This game has decent controls. The big issue I have with them is that you can’t rebind the keys easily. There is some trickery you can do, but it shouldn’t be this annoying. Also, since I use an AZERTY keyboard lay-out, some keys were in different places. Thankfully, I got used to the controls after a few levels and I was able to pull of great moves.

Something that did age quite well in my opinion is the music and sound effects. While the soundtrack is extremely short, it’s still a joy to listen too. The soundtrack really fits the mood of the game. It’s relaxing when you are climbing and tense when you are fighting a boss. The sound effects pulled me into the atmosphere of this game.

TR3-3I really enjoyed the puzzles in this game. The only thing I had issues with were the vehicle sections. But, that was mostly because I didn’t know you could speed them up. After I learned how to do that, I had less issues with them. While it’s quite possible to play this game without a walkthrough, I used BadAssGamez’s walkthrough when I was stuck. He finished this game without using any medkits and got all the secrets as well.

In his video’s he also shows tricks on how to skip certain fights or how to easily defeat enemies. If you aren’t used to old-school Tomb Raider games, I highly recommend that you watch his walkthroughs if you need some help in beating this game. If you are used to old-school Tomb Raider games, this game will provide you with various challenges. My favorite level was the 8th level, the Temple of Puna. Mainly because it had various moments that reminded me of Indiana Jones.

I think that this game is still worth a playthrough. If you enjoy playing retro adventure games, I can’t recommend this game enough. I do understand that this game isn’t for everyone. There are moments where the game clearly shows its age. Don’t expect a game with a more modern polish, expect a game that challenges you in various area’s that takes you back to when you were young and played games after homework on your parent’s computer.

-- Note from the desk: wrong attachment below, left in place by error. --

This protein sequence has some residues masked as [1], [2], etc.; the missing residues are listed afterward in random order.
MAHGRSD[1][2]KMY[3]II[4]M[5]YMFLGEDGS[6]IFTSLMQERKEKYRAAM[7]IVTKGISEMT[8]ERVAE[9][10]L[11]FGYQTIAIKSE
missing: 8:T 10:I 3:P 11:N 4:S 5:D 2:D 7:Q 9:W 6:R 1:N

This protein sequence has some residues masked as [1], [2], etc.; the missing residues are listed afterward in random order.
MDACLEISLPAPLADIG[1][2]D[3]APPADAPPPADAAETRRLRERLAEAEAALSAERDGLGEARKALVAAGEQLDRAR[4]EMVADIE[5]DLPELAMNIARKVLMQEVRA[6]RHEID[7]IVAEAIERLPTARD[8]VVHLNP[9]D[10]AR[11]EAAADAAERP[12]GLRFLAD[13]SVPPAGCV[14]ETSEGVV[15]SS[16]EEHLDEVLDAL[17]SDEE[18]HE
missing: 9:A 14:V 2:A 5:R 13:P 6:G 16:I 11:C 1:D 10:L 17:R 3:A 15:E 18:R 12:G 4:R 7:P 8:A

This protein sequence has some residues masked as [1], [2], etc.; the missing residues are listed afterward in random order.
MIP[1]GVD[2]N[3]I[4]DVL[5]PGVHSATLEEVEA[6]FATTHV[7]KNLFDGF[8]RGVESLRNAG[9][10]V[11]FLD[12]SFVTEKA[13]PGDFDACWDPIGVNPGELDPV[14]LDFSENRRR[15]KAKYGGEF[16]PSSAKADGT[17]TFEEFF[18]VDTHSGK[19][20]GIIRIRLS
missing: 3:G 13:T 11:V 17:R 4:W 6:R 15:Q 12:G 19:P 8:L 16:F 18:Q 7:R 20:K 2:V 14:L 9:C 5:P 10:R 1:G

If you want to give this game a try, it’s still being sold on Steam for 7€ and on GOG, you find Tomb Raider 1+2+3 together for 9€. So seriously, what are you waiting for?

That’s everything I wanted to say about this game. If you are interested in a full review of this game, please tell me in the comments. I hope you enjoyed reading this article as much as I enjoyed writing it. I hope to be able to welcome you in another article but until then, have a great rest of your day and take care.

Gamer’s Thoughts: Gaming Style & Reviewing

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The question I’m asking today is: “Does the gaming style influences the reviews of the games a reviewer played?” and more importantly, should that influence the review? How subjective or objective do you have to be to write a good review? Let’s have a chat about this topic. While I won’t be able to cover everything, I invite you to a discussion down in the comment section and who knows, a part 2 of this article might be written. So, let’s try and answer these questions. 

Gaming style & reviewing

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I recently finished Super Mario Odyssey. While it’s on my “write about” list, I haven’t written a review about it yet. Because I do have a big problem with it and that is the jumping controls.  Don’t get me wrong, they work amazingly, but I can’t for the life of me do those jumps using Cappy to go over further distances.

I have always been terrible at platforming. For my birthday, my best friend gifted me a copy of the game Celeste on Steam. A sort of Super Meat Boy inspired game where you climb a mountain while doing tricky jumping.

I didn’t get too far into the game before I got too frustrated with the game. I did enjoy myself and had a great time, but I haven’t played it too much since I closed it.

Now, how would I describe my gaming style? Well, I’m a jack of all trades. Since I’m a retro game collector, I play puzzle, racing, fighting, adventure, action, shooter… But, I don’t have a lot of genres I excel at. The genres I struggle the least with are puzzle & adventure games.

I also rarely to never play a game on hard mode. I can’t explain why, but I like to play games on normal mode and if I want more challenge, I play the game on hard mode. I think this is because I don’t want to get stuck in the game. I’m always afraid that when I play on hard, I get stuck on a part that I have to do over and over again. I know that’s the point I’ll get frustrated and stop playing the game.